Thursday, April 22, 2010

UDF tears apart Finance Minister on Air Malawi crisis

By Nyasa Times Published: April 21, 2010

The United Democratic Front (UDF) has denied claims by Finance Minister Ken Kandodo that it was responsible for the current financial and operational crisis the country’s sole airline, Air Malawi, is going through.

Finance Minister blamed the then UDF government for buying the Sapitwa aircraft, which is currently grounded in South Africa, after being in operation for relatively short time soon after the purchase.

"The fact of the matter is that this plane was not such a good deal. Spent too much on it and since we bought, we really haven't made any money out of it at all," Kandodo told Capital Radio.

But UDF Director of Research Humphrey Mvula trashed the claims saying the party could not have bought the plane.

"It was bought in 2005 basically, the UDF government did not buy that plane, it was bought during this government," Mvula said.

"A UDF government did not buy a plane; there was a board. That board could have taken a decision. I remember the Chief Executive of the board at that time was Mrs [Esther] Chioko and I think the board chairman either was Mr Thom Kanyuka or somebody else and I think Hon [Francis] Mphepo was also part of the board. If the board will tell you the involvement of government then that same board will tell you who in government was involved in the purchase of the plane," he explained.

Mvula added: "The [government] may have provided some form of facilitation by way of guarantees saying that if you want to buy a plane and if possible there financial requirements government may come to support of airline."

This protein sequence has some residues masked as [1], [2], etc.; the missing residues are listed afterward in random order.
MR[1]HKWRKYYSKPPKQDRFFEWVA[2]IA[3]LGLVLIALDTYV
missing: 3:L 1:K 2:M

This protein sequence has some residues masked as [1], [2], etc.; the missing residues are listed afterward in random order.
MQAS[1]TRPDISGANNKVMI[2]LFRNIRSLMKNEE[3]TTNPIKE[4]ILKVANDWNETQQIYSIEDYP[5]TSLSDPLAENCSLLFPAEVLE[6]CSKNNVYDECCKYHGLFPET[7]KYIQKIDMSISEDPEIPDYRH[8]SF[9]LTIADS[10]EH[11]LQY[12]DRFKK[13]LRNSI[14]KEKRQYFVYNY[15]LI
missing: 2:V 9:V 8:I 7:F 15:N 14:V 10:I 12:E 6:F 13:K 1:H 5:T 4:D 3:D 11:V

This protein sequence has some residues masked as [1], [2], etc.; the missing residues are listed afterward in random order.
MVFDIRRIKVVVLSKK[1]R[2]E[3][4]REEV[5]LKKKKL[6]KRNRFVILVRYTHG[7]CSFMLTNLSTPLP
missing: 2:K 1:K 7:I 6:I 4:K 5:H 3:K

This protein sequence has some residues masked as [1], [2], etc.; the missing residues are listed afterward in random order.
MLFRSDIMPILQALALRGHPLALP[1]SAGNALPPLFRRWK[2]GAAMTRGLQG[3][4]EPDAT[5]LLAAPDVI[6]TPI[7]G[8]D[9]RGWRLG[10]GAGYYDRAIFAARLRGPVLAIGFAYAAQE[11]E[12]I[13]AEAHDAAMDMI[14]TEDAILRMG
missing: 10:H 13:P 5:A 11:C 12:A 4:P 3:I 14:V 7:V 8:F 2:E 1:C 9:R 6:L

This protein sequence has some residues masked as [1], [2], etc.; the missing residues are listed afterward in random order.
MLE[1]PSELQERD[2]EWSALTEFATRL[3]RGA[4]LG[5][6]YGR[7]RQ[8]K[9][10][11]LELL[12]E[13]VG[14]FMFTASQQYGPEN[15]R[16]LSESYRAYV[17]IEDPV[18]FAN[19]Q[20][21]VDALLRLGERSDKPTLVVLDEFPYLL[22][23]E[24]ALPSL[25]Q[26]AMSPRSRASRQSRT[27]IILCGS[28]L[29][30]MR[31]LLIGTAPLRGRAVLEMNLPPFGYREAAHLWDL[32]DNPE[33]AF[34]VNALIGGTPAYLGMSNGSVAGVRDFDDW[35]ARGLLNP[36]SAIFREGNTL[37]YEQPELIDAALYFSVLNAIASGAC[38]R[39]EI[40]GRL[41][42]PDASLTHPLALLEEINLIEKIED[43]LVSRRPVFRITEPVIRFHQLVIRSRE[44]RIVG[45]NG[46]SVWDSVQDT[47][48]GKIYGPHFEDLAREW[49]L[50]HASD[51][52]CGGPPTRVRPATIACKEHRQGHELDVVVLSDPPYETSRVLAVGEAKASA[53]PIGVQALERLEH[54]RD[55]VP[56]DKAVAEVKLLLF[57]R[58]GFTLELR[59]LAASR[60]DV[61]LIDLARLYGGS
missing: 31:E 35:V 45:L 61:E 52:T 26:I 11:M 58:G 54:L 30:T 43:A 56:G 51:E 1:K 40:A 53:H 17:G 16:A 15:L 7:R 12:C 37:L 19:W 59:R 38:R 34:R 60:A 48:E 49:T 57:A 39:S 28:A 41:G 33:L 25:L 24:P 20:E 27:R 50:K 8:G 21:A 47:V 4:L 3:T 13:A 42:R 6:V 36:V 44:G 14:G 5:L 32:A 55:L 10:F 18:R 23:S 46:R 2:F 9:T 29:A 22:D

On the financial woes of Air Malawi, Mvula said: "The airline has been undercapitalised at all other times whether during the UDF time or now.

"The airline has been undercapitalised. Shortage of resources at every corner has haunted the operations of the airline," he said.

Mvula said as long as institutions like the national airline remain undercapitalised, it will be difficult to criticise them.

"As Malawians, as our President is promoting 'Buy Malawian', I think as a party we agree with him, we should also patronise our airline. And I think a deliberate instruction must be issued to government and all other institutions and Malawians in general to patronise Air Malawi so that it should be a plane of first choice and we should go to other plans possibly the plane is full," Mvula said.

Meanwhile, the proposed deal to sell Air Malawi to South Africa-based Comair has hit a snag as finance minister said the deal was not good.

Government recently offered Comair 49 per cent stake in Air Malawi after it snubbed the South African operator's bid to take over the airliner in January 2008.

Kandodo said Comair, among other things, wanted to suspend all domestic flights and other regional flights to concentrate on the Malawi-South Africa route.

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Source: Malawi news | NyasaTimes breaking online news source from Malaw


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